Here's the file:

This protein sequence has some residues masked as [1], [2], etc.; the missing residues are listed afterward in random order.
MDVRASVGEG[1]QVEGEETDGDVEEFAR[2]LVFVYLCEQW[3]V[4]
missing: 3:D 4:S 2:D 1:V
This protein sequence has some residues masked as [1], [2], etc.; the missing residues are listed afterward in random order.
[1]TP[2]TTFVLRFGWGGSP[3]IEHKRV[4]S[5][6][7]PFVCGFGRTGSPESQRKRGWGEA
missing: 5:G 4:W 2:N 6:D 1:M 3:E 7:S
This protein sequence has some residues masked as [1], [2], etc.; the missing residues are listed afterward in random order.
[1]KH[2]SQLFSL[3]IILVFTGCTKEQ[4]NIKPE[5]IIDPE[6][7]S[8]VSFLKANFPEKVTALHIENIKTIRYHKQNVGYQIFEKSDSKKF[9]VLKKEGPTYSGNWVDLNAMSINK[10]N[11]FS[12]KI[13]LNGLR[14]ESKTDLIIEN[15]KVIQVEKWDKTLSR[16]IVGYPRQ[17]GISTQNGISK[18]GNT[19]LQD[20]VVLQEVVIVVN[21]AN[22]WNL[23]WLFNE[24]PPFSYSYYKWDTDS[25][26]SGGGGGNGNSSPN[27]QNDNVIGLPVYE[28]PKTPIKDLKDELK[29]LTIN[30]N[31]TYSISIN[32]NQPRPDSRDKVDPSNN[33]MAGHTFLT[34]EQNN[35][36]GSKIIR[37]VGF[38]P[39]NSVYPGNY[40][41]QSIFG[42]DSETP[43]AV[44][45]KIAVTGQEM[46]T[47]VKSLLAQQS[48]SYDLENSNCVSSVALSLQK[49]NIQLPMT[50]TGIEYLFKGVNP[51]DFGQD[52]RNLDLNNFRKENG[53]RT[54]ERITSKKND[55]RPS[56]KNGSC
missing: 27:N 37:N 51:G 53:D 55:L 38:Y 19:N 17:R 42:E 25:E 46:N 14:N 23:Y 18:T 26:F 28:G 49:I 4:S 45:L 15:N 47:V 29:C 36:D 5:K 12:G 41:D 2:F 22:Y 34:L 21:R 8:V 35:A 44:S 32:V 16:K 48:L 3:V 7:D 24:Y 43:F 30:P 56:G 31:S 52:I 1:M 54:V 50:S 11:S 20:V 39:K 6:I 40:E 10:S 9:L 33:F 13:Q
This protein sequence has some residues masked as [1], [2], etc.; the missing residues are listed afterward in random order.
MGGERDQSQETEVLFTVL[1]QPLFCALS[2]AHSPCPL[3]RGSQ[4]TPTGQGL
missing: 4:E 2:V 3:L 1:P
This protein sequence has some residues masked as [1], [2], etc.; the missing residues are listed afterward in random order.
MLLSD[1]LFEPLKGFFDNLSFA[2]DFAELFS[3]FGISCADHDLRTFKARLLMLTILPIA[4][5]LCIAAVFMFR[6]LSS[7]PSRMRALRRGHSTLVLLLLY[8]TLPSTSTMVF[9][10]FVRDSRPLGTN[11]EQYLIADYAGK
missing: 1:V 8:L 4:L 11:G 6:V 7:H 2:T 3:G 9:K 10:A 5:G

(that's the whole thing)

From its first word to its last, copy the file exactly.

This protein sequence has some residues masked as [1], [2], etc.; the missing residues are listed afterward in random order.
MDVRASVGEG[1]QVEGEETDGDVEEFAR[2]LVFVYLCEQW[3]V[4]
missing: 3:D 4:S 2:D 1:V
This protein sequence has some residues masked as [1], [2], etc.; the missing residues are listed afterward in random order.
[1]TP[2]TTFVLRFGWGGSP[3]IEHKRV[4]S[5][6][7]PFVCGFGRTGSPESQRKRGWGEA
missing: 5:G 4:W 2:N 6:D 1:M 3:E 7:S
This protein sequence has some residues masked as [1], [2], etc.; the missing residues are listed afterward in random order.
[1]KH[2]SQLFSL[3]IILVFTGCTKEQ[4]NIKPE[5]IIDPE[6][7]S[8]VSFLKANFPEKVTALHIENIKTIRYHKQNVGYQIFEKSDSKKF[9]VLKKEGPTYSGNWVDLNAMSINK[10]N[11]FS[12]KI[13]LNGLR[14]ESKTDLIIEN[15]KVIQVEKWDKTLSR[16]IVGYPRQ[17]GISTQNGISK[18]GNT[19]LQD[20]VVLQEVVIVVN[21]AN[22]WNL[23]WLFNE[24]PPFSYSYYKWDTDS[25][26]SGGGGGNGNSSPN[27]QNDNVIGLPVYE[28]PKTPIKDLKDELK[29]LTIN[30]N[31]TYSISIN[32]NQPRPDSRDKVDPSNN[33]MAGHTFLT[34]EQNN[35][36]GSKIIR[37]VGF[38]P[39]NSVYPGNY[40][41]QSIFG[42]DSETP[43]AV[44][45]KIAVTGQEM[46]T[47]VKSLLAQQS[48]SYDLENSNCVSSVALSLQK[49]NIQLPMT[50]TGIEYLFKGVNP[51]DFGQD[52]RNLDLNNFRKENG[53]RT[54]ERITSKKND[55]RPS[56]KNGSC
missing: 27:N 37:N 51:G 53:D 55:L 38:Y 19:N 17:R 42:E 25:E 46:N 14:N 23:Y 18:T 26:F 28:G 49:I 4:S 45:L 15:N 47:V 29:C 36:D 5:K 12:G 41:D 2:F 22:Y 34:L 21:R 8:V 35:A 44:S 32:V 16:K 48:L 3:V 7:D 24:Y 43:F 30:P 56:G 31:S 52:I 1:M 54:V 50:S 11:S 20:V 39:K 6:I 40:E 10:S 9:L 33:F 13:Q
This protein sequence has some residues masked as [1], [2], etc.; the missing residues are listed afterward in random order.
MGGERDQSQETEVLFTVL[1]QPLFCALS[2]AHSPCPL[3]RGSQ[4]TPTGQGL
missing: 4:E 2:V 3:L 1:P
This protein sequence has some residues masked as [1], [2], etc.; the missing residues are listed afterward in random order.
MLLSD[1]LFEPLKGFFDNLSFA[2]DFAELFS[3]FGISCADHDLRTFKARLLMLTILPIA[4][5]LCIAAVFMFR[6]LSS[7]PSRMRALRRGHSTLVLLLLY[8]TLPSTSTMVF[9][10]FVRDSRPLGTN[11]EQYLIADYAGK
missing: 1:V 8:L 4:L 11:G 6:V 7:H 2:T 3:G 9:K 10:A 5:G